Trouble is dealing with a dangerous two-edged sword. He pursues "game" in order to expose himself to the best possible range of marriage prospects. He always has a stable full of women that he rates quite conservatively as 6.5 and up in terms of looks and who are willing to bed him.
He does not delve deeply into what goes on in a relationship outside of the bedroom. He has practical observations on logistics. You should not spend a lot of time and money on a woman just to get her in bed. Strategically, it is better to keep them somewhat off balance, them chasing you rather than you chasing them. In terms of managing your scarce resources of time and money you should chat them up during the day, at grocery stores or other places that cost no money at all, or at night over drinks rather than dinner.
Conversation across the Mars–Venus divide is difficult under any circumstance. Trouble does not go into it in much depth. If the objective is simply to bed lots of women, presumably small talk is not a major issue. It becomes one if you want a relationship to become a bit deeper.
Trouble has some wise observations on dealing with the "Define the Relationship" question. Most women want to know at some point. This belies Trouble's point that women are as free and unencumbered as men. No, he observes elsewhere, they do have more of a nesting instinct, more of a desire to find a single man who treats them well and is good in bed and to form a relationship.
A chapter subhead early in the book is entitled "Why Are We Here?" I was expecting something profound, smacking of Descartes, but his question is nonetheless profound enough. It amounts to "why are we at this impasse between men and women?"
I will address the bigger issue. We are here as the latest generation in an endless chain of self-replicators going back billions of years. We are here because all of our ancestors were able to reproduce. Therefore, the teleological answer to the question "why are we here?" has to be that we are here to reproduce. By induction, evolution has brought us up to Generation N and it is our mission to create Generation N+1.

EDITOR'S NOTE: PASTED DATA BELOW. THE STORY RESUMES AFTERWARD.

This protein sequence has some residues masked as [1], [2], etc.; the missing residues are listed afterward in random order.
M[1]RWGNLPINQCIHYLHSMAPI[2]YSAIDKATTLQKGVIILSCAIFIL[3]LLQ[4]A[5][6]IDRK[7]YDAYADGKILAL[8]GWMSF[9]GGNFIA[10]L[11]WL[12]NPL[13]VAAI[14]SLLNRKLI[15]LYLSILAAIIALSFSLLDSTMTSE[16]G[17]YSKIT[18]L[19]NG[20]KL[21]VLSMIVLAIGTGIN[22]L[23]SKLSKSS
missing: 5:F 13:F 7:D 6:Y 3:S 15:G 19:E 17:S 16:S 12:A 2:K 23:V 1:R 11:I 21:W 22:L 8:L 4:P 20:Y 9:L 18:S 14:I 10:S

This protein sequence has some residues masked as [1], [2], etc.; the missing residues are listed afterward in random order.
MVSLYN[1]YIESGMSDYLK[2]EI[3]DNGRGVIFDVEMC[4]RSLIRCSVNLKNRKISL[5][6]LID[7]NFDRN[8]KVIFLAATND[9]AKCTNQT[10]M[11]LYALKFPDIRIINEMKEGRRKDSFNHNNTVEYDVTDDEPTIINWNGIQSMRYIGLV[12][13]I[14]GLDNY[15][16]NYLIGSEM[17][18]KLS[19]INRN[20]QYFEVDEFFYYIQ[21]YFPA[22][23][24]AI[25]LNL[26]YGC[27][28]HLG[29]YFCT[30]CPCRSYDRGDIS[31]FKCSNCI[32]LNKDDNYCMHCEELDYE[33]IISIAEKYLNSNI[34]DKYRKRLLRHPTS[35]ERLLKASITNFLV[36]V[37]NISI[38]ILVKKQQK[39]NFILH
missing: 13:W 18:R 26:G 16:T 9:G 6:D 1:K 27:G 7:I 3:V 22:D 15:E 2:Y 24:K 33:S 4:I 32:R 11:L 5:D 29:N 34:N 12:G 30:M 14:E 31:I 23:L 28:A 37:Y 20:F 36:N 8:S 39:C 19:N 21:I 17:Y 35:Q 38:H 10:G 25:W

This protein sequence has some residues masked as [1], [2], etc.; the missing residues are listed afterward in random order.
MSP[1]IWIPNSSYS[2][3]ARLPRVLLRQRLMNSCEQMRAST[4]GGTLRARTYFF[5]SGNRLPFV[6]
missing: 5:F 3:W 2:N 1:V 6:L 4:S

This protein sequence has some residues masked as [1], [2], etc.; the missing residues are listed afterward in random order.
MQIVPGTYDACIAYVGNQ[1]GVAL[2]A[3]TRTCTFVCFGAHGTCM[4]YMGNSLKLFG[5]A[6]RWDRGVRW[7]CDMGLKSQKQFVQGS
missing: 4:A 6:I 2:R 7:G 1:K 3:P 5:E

We are not going to succeed by following the Hugh Hefner or Cosmopolitan Magazine model of banging everything in sight. Somehow man and woman have to find an accommodation through which we can get married, form stable families and carry forth our genome and culture. Trouble has an inkling of a coming change in his own life. In his final chapter he writes "In fact, I believe that a man’s life as a player has a finite shelf life. I already feel flashes of desire to settle down, and I know my older player friends (mid 30s) are definitely feeling these urges too."
I find Trouble's self reflection to be refreshing. Unlike the feminists or social justice warriors, he looks beyond himself and his present situation. It is delightful that he has established himself as a blogger at this young age and will be able to chronicle his his perceptions as they evolve over time. Five stars.
Editor's note: This review has been published with the permission of Graham H. Seibert. Like what you read? Subscribe to the SFRB's free daily email notice so you can be up-to-date on our latest articles. Scroll up this page to the sign-up field on your right.